Cult Classics: R100

r100 index

Japanese director Hitoshi Matsumoto made one of the most unique films ever created (which I don’t say lightly at all) with 2009’s Symbol, as it’s a film where a man wakes up in a white room with no windows and doors and has no idea where he is or why, but when he pushes certain phallic shaped levers various unusual events take place. Meanwhile in a dusty Mexican village a wrestler prepares for a fight, with his family greatly concerned over what may be about to take place, and eventually the two plot lines kind of link up. It’s a surreal masterpiece, funny but deeply strange, and due to it I sought out the director’s other work as soon as I could.

I thought the events of Symbol had prepared me for all manner of weirdness as well, but it turns out I was ridiculously wrong. The movie starts out vaguely normally, at least considering the insanity of Symbol, but quickly becomes more and more unusual as we follow the life of Takafumi Katayama (Nao Ōmori), a lonely businessman who’s wife has been in a coma for three years, who then signs a contract with a business which leads to his being attacked by a selection of dominatrixes completely at random, with him never knowing when and where one will pop up and slap him about.

It’s a fairly odd kink but nothing that strange you may well think and you’d probably be right, but this is only the initial set up for the film as soon everything gets out of hand. He’s unable to cancel the contract until a full year is up but when a dominatrix turns up at his workplace, and then at his home in front of his son, he starts to panic that his life could be ruined. What happens next is something no one could have predicted however as he meets a variety of different dominatrixes including The Saliva Queen (Naomi Watanabe) and The Gobble Queen (Katagiri Hairi), whose talent isn’t what you’re probably thinking it might be, and in the final half hour everything becomes bizarrely absurd in a very, very different way.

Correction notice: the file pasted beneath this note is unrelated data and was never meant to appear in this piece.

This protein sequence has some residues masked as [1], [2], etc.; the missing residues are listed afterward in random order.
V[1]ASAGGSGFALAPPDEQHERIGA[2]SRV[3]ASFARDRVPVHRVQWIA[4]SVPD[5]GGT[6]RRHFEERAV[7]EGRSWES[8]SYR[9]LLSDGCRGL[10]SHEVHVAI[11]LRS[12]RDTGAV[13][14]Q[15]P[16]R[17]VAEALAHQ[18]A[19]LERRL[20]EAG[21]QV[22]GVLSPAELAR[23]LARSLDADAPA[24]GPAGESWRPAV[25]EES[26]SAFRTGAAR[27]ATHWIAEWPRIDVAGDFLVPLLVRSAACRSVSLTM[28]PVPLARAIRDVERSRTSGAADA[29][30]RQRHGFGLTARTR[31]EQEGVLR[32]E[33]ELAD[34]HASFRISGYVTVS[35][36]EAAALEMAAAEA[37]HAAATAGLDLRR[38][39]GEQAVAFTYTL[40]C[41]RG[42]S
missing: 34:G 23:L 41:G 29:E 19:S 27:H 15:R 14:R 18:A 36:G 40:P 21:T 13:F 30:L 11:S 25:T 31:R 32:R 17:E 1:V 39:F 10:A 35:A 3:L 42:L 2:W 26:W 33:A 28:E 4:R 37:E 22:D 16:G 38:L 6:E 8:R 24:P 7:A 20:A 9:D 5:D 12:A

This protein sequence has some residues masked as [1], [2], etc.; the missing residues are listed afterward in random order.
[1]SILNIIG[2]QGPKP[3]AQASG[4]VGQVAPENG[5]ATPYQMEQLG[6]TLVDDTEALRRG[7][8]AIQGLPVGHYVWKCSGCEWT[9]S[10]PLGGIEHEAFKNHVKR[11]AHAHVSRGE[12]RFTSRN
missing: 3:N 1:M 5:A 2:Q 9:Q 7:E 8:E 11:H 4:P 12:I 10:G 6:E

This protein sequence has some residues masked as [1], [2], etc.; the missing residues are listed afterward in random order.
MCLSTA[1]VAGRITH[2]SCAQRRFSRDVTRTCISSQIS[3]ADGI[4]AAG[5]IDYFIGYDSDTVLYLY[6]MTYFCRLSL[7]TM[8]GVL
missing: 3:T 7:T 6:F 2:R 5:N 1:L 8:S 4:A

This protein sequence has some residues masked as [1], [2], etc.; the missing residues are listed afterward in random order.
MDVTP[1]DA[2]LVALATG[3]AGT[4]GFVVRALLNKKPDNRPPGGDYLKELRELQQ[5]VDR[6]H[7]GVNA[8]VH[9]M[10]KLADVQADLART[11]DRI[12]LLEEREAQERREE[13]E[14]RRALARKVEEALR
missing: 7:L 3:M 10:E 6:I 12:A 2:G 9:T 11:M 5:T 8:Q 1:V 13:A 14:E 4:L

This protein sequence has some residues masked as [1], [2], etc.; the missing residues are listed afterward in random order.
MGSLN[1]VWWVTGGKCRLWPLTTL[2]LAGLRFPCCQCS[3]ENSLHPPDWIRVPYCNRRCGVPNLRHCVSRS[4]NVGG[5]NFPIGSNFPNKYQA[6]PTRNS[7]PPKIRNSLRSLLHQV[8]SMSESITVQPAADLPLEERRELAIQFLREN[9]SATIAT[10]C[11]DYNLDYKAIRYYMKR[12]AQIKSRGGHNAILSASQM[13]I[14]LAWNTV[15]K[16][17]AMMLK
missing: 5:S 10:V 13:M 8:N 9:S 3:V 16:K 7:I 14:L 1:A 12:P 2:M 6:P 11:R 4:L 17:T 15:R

Because Hitoshi Matsumoto likes to be ridiculously unpredictable there’s also occasionally breaks in the film where we get to see the Japanese ratings board try to understand what the hell is going on in the film, and how to rate it, which is why it has the title it does. Apparently in interviews at the time he expressed a wish to make a truly genre defying film, one which takes on a manner of different ideas and themes, and he has succeeded in doing so, though it definitely leans in to being a comedy with the way the dominatrixes interact with Takafumi and the truly mental way the film ends.

Impressively it’s nudity free and so anyone looking for cheap thrills will come away disappointed, yes we see the dominatrixes in their underwear but it never feels like it’s done simply for titillation. Instead it’s just a device to explore the world of a man struggling to exist, and the other elements of the film also allow the audience to consider various different ideas, some of which are about the nature of filmmaking, some of which are relating to how to find joy in the world. It’s without doubt a perverse work, and occasionally uncomfortable in places, but if you like your comedy to be outlandish but thought provoking it’ll be something you’ll never forget.

Alex Finch.
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